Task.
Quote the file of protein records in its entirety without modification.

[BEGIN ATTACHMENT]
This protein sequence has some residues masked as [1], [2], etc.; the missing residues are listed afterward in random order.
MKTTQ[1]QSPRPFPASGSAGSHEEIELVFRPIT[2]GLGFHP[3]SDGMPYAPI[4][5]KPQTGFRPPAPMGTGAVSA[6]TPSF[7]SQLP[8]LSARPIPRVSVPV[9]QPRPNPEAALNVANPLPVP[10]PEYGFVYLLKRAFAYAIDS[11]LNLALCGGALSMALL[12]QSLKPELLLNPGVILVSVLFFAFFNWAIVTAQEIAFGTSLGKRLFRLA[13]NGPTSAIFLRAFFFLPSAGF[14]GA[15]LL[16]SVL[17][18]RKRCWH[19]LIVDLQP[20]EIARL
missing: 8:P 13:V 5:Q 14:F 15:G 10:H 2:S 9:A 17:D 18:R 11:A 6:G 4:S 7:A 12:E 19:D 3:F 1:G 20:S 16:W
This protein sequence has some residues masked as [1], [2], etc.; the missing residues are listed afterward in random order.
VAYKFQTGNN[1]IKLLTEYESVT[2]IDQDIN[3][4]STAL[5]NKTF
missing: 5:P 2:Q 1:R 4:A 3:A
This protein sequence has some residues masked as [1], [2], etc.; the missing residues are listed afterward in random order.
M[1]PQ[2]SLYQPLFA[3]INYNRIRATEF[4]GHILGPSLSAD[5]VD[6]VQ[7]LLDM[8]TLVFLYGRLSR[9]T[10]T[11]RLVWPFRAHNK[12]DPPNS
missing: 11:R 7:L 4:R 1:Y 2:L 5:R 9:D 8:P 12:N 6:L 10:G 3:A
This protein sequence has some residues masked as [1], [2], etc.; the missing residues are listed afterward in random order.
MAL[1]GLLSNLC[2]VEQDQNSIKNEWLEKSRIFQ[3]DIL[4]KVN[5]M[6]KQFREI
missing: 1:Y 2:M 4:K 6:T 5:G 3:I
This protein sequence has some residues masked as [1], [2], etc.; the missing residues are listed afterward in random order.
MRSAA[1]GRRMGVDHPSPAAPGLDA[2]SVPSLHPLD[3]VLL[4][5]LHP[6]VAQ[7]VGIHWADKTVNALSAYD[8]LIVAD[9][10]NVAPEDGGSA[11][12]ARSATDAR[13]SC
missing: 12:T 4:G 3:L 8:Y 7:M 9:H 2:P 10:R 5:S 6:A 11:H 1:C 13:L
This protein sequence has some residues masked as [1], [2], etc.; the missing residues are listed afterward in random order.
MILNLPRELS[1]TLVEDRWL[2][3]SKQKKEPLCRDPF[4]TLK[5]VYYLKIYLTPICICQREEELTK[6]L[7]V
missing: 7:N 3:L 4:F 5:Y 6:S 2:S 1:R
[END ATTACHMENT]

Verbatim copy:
This protein sequence has some residues masked as [1], [2], etc.; the missing residues are listed afterward in random order.
MKTTQ[1]QSPRPFPASGSAGSHEEIELVFRPIT[2]GLGFHP[3]SDGMPYAPI[4][5]KPQTGFRPPAPMGTGAVSA[6]TPSF[7]SQLP[8]LSARPIPRVSVPV[9]QPRPNPEAALNVANPLPVP[10]PEYGFVYLLKRAFAYAIDS[11]LNLALCGGALSMALL[12]QSLKPELLLNPGVILVSVLFFAFFNWAIVTAQEIAFGTSLGKRLFRLA[13]NGPTSAIFLRAFFFLPSAGF[14]GA[15]LL[16]SVL[17][18]RKRCWH[19]LIVDLQP[20]EIARL
missing: 8:P 13:V 5:Q 14:F 15:G 10:H 2:S 9:A 17:D 18:R 11:A 6:G 4:S 7:A 12:E 19:D 3:F 1:G 20:S 16:W
This protein sequence has some residues masked as [1], [2], etc.; the missing residues are listed afterward in random order.
VAYKFQTGNN[1]IKLLTEYESVT[2]IDQDIN[3][4]STAL[5]NKTF
missing: 5:P 2:Q 1:R 4:A 3:A
This protein sequence has some residues masked as [1], [2], etc.; the missing residues are listed afterward in random order.
M[1]PQ[2]SLYQPLFA[3]INYNRIRATEF[4]GHILGPSLSAD[5]VD[6]VQ[7]LLDM[8]TLVFLYGRLSR[9]T[10]T[11]RLVWPFRAHNK[12]DPPNS
missing: 11:R 7:L 4:R 1:Y 2:L 5:R 9:D 8:P 12:N 6:L 10:G 3:A
This protein sequence has some residues masked as [1], [2], etc.; the missing residues are listed afterward in random order.
MAL[1]GLLSNLC[2]VEQDQNSIKNEWLEKSRIFQ[3]DIL[4]KVN[5]M[6]KQFREI
missing: 1:Y 2:M 4:K 6:T 5:G 3:I
This protein sequence has some residues masked as [1], [2], etc.; the missing residues are listed afterward in random order.
MRSAA[1]GRRMGVDHPSPAAPGLDA[2]SVPSLHPLD[3]VLL[4][5]LHP[6]VAQ[7]VGIHWADKTVNALSAYD[8]LIVAD[9][10]NVAPEDGGSA[11][12]ARSATDAR[13]SC
missing: 12:T 4:G 3:L 8:Y 7:M 9:H 2:P 10:R 5:S 6:A 11:H 1:C 13:L
This protein sequence has some residues masked as [1], [2], etc.; the missing residues are listed afterward in random order.
MILNLPRELS[1]TLVEDRWL[2][3]SKQKKEPLCRDPF[4]TLK[5]VYYLKIYLTPICICQREEELTK[6]L[7]V
missing: 7:N 3:L 4:F 5:Y 6:S 2:S 1:R